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Emily D. Swoboda

PartyGaming and Empire Online Settle Dispute

14 February 2006

PartyGaming has further positioned itself to dominate the online poker world by reaching a long awaited settlement with Empire Online that involves acquiring the EmpirePoker business.

Party Gaming released a statement today detailing the terms of the US$250 million (£145 million) settlement, which comes in the form of the acquisition of certain businesses and assets from Empire. More specifically, Party Gaming is purchasing all components of and, including player databases and all intellectual property relating to Empire Poker.

"This acquisition brings our skins strategy to a close and consolidates our leading position in online poker ahead of the launch of the fully-integrated, Party-branded platform," said Richard Segal, Chief Executive of Party Gaming. "The introduction of Blackjack last October marked the beginning of our cross-selling strategy; the integrated platform will enable PartyGaming to take the cross-selling of games to a new level."

Empire filed a suit in December, against once symbiotic partner PartyGaming, claiming breach of contract after PartyGaming effectively barricaded its own poker players from those of its four skin clients, including Empire Poker.

In October PartyGaming launchd a new integrated gaming platform that excluded its skin companies as a way to address the growing problem that Empire controlled about nine percent of the total global online poker market although it contributed to only about four percent of PartyGaming's earnings. After the split Empire was confined to a smaller site with fewer players.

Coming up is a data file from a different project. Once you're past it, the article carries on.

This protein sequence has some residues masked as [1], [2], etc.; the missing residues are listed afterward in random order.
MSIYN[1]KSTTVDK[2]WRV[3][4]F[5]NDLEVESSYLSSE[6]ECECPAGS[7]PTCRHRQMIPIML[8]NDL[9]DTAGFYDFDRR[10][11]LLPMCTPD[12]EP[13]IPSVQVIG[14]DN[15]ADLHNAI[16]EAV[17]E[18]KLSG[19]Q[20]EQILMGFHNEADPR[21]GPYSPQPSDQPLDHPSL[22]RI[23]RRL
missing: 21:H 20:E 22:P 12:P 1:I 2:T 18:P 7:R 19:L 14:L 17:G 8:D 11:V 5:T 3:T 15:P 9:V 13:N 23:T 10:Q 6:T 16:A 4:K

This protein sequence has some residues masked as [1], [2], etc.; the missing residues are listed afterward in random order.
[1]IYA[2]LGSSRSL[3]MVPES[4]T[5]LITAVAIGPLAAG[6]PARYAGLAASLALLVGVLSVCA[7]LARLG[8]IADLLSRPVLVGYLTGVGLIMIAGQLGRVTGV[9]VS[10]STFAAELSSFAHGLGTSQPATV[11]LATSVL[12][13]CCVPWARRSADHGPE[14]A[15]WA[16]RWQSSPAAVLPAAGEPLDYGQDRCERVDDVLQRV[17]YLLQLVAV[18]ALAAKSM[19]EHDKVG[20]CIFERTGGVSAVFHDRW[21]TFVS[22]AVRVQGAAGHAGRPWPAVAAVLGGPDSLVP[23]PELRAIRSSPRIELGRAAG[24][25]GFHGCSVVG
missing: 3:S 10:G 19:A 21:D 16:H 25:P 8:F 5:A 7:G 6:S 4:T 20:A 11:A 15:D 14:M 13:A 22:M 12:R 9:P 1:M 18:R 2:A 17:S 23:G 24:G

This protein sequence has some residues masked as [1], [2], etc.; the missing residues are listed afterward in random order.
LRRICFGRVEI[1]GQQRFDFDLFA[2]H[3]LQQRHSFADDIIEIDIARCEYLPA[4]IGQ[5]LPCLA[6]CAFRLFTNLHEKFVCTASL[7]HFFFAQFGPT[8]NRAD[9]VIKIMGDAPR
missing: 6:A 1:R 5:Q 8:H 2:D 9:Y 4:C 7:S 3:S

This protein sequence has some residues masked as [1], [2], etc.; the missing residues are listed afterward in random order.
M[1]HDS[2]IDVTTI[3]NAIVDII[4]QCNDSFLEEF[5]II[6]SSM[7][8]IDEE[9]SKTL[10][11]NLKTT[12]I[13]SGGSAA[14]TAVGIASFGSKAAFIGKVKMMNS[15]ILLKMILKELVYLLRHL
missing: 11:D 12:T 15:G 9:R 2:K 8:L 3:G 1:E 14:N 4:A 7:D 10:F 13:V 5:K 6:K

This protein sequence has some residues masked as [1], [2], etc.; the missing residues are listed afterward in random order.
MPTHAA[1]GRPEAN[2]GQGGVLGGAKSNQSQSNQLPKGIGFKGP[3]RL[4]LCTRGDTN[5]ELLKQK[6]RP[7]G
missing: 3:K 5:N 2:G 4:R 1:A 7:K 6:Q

The gaming giant settled last year with two of its other three skins, Multipoker, which they bought for US$14.5 million in cash, and IntertopsPoker, which was made an affiliate of Party Gaming's poker division Empire, however, sought damages in a Gibraltar court.

While the deal remains conditional on approval from Empire's shareholders, which represent 56 percent of its shares, Empire assures that the shareholders are behind the deal.

Empire will no longer be in the poker business, but Noam Lanir, chief executive of Empire, said in a statement that the deal puts the company on a stronger footing and will enable management to focus on future growth.

"We will consider carefully how to use the net proceeds from this sale to the maximum benefit of shareholders," he added.

PartyGaming and Empire Online Settle Dispute is republished from
Emily D. Swoboda
Emily D. Swoboda